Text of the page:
Houston, we have a problem.

Sunday, November 24th, 2013
By: Jonathan MontagJ.D.

When I first started practicing immigration law, I would advise clients who were not U.S. citizens or permanent residents not to fly into the United States at Detroit. The officers, I was told, were treating people unfairly though I had no first-hand knowledge of problems there. Then, one day, I got a call from a gentleman who had come to see me about an investor visa, an E-2, to invest in an enterprise in La Jolla, California. He told me that he was going back to his home in Old Europe (he did not say Old Europe, I am paraphrasing) to straighten out his affairs and then would be back in the U.S. to start his business and his visa application. He was at the airport in Detroit, found inadmissible, and was being returned to his home country. He apparently did not parse the difference between E-2 intent to reside in the U.S.  with the permanent resident intent to reside in the U.S. adequately, which rendered him inadmissible.1 Then, I stopped hearing about Detroit.

Now, I am hearing about Houston. Three times in one week, people came in with horror stories from Houston. A young man turned around after being falsely accused of immigration violations during his last visit, a young man detained for three hours and accused of every crime under the sun and then released after his luggage was fine-combed. A foreign spouse turned around while coming to visit the spouse’s permanent resident spouse who petitioned for the foreign spouse. The petition would not be current until long after the foreign spouse had to return home (and the permanent resident spouse was not remotely eligible to naturalize).2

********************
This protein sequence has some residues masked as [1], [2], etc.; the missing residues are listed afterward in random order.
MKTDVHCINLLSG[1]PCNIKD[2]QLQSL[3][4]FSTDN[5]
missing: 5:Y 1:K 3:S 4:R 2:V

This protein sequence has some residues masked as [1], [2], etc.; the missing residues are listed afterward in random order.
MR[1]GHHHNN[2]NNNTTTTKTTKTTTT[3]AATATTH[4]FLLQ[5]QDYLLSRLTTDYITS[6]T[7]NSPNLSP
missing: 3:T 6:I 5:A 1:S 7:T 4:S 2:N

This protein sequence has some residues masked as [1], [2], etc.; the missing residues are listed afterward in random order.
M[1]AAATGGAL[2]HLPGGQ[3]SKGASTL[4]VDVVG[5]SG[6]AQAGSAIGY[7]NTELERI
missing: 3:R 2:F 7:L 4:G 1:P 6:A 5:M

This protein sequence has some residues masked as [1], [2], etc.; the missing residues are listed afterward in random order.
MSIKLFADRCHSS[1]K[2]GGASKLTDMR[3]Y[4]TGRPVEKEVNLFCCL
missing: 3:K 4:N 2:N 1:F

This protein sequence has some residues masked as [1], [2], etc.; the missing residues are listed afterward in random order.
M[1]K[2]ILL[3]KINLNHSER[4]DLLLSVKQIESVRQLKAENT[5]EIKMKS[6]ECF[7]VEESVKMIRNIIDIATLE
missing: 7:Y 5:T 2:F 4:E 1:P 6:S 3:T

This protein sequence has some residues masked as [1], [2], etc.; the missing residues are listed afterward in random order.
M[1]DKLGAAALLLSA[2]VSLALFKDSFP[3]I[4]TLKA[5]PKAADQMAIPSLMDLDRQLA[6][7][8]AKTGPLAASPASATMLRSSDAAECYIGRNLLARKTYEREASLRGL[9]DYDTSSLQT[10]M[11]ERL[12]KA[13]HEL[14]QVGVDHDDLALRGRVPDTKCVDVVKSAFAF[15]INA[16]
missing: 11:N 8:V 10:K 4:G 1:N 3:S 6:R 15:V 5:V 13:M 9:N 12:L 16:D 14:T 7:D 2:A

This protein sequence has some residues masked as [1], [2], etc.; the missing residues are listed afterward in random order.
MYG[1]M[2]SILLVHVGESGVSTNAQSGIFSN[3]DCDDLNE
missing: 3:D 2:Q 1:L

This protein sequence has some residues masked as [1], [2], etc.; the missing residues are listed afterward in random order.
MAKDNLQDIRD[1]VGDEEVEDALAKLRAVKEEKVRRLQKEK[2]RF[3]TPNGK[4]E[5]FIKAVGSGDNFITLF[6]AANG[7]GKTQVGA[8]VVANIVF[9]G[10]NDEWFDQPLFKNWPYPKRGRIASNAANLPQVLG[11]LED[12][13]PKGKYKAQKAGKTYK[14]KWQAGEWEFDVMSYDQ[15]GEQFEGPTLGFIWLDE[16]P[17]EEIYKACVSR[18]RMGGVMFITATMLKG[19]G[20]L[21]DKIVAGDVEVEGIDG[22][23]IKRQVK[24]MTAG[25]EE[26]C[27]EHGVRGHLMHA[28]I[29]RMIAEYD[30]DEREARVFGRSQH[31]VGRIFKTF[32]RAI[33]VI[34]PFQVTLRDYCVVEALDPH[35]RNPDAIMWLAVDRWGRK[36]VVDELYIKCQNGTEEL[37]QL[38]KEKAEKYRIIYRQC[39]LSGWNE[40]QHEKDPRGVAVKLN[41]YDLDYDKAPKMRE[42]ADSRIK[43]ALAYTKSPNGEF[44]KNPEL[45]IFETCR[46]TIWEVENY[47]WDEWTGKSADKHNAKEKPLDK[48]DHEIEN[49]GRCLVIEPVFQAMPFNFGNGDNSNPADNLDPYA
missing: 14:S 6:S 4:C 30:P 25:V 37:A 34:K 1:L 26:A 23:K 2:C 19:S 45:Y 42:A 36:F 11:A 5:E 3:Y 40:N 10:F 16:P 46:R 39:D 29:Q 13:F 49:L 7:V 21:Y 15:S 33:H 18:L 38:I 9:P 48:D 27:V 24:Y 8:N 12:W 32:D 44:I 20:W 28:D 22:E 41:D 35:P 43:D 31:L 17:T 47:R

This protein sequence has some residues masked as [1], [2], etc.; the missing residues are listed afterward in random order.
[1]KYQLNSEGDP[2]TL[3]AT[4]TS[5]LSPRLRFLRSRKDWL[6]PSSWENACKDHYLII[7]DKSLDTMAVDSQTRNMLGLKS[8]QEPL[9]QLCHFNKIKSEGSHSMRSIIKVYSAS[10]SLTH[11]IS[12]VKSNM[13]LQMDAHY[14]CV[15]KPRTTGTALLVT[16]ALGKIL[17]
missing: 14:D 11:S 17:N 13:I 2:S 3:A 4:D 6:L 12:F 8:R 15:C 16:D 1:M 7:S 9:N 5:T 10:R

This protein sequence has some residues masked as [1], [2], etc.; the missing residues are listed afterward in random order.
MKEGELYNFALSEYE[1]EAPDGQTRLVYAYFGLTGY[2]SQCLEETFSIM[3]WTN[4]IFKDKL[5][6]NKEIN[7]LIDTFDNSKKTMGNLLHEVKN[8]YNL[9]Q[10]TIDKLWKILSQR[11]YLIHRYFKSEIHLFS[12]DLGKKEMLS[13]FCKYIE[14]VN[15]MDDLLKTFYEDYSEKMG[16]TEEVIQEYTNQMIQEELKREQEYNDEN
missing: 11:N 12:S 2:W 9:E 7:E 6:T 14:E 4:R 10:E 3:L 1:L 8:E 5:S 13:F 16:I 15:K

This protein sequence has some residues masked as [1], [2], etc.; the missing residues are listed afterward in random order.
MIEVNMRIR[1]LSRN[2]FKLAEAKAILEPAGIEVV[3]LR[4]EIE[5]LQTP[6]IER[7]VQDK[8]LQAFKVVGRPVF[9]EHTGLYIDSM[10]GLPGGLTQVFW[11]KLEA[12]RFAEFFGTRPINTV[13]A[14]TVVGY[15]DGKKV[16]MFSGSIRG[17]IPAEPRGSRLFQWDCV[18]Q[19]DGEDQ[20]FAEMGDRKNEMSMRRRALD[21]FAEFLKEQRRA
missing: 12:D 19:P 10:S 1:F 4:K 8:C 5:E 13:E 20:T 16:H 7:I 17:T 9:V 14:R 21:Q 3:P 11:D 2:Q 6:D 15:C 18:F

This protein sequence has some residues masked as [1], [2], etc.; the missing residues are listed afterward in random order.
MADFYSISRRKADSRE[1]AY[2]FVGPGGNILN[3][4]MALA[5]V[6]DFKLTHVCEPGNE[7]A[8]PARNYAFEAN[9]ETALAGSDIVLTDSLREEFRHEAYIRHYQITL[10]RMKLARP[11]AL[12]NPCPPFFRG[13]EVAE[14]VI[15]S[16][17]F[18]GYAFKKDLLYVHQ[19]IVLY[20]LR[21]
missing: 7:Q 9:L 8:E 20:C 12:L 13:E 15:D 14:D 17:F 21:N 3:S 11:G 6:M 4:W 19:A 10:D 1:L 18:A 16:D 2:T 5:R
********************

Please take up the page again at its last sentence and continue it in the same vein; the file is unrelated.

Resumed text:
Report your own Houston horror story in the comments section.3 Maybe it will catch someone’s eye. Posted November 24, 2013.

1 A person who has an “immigrant intent” entering as a nonimmigrant ordinarily cannot enter the United States. INA § 214(b). Yes, they can read your mind.

2 People immigrating as spouses of permanent residents must be in lawful status to adjust their status to permanent resident. Thus, if this lady overstayed her period of stay, she could not become a permanent resident here, would have to leave, and could trigger a bar to coming back by leaving. Spouses of citizens can adjust status even if they are not in status – overstayed their visas (as long as they entered the country with inspection). If her spouse was imminently going to become a citizen, then she could overstay and soon thereafter apply for permanent residence. As noted, this was not the case.

3 I guess we are casting stones at the CBP operation in Houston. I realize it is dangerous to cast stones at CBP as they shoot back.



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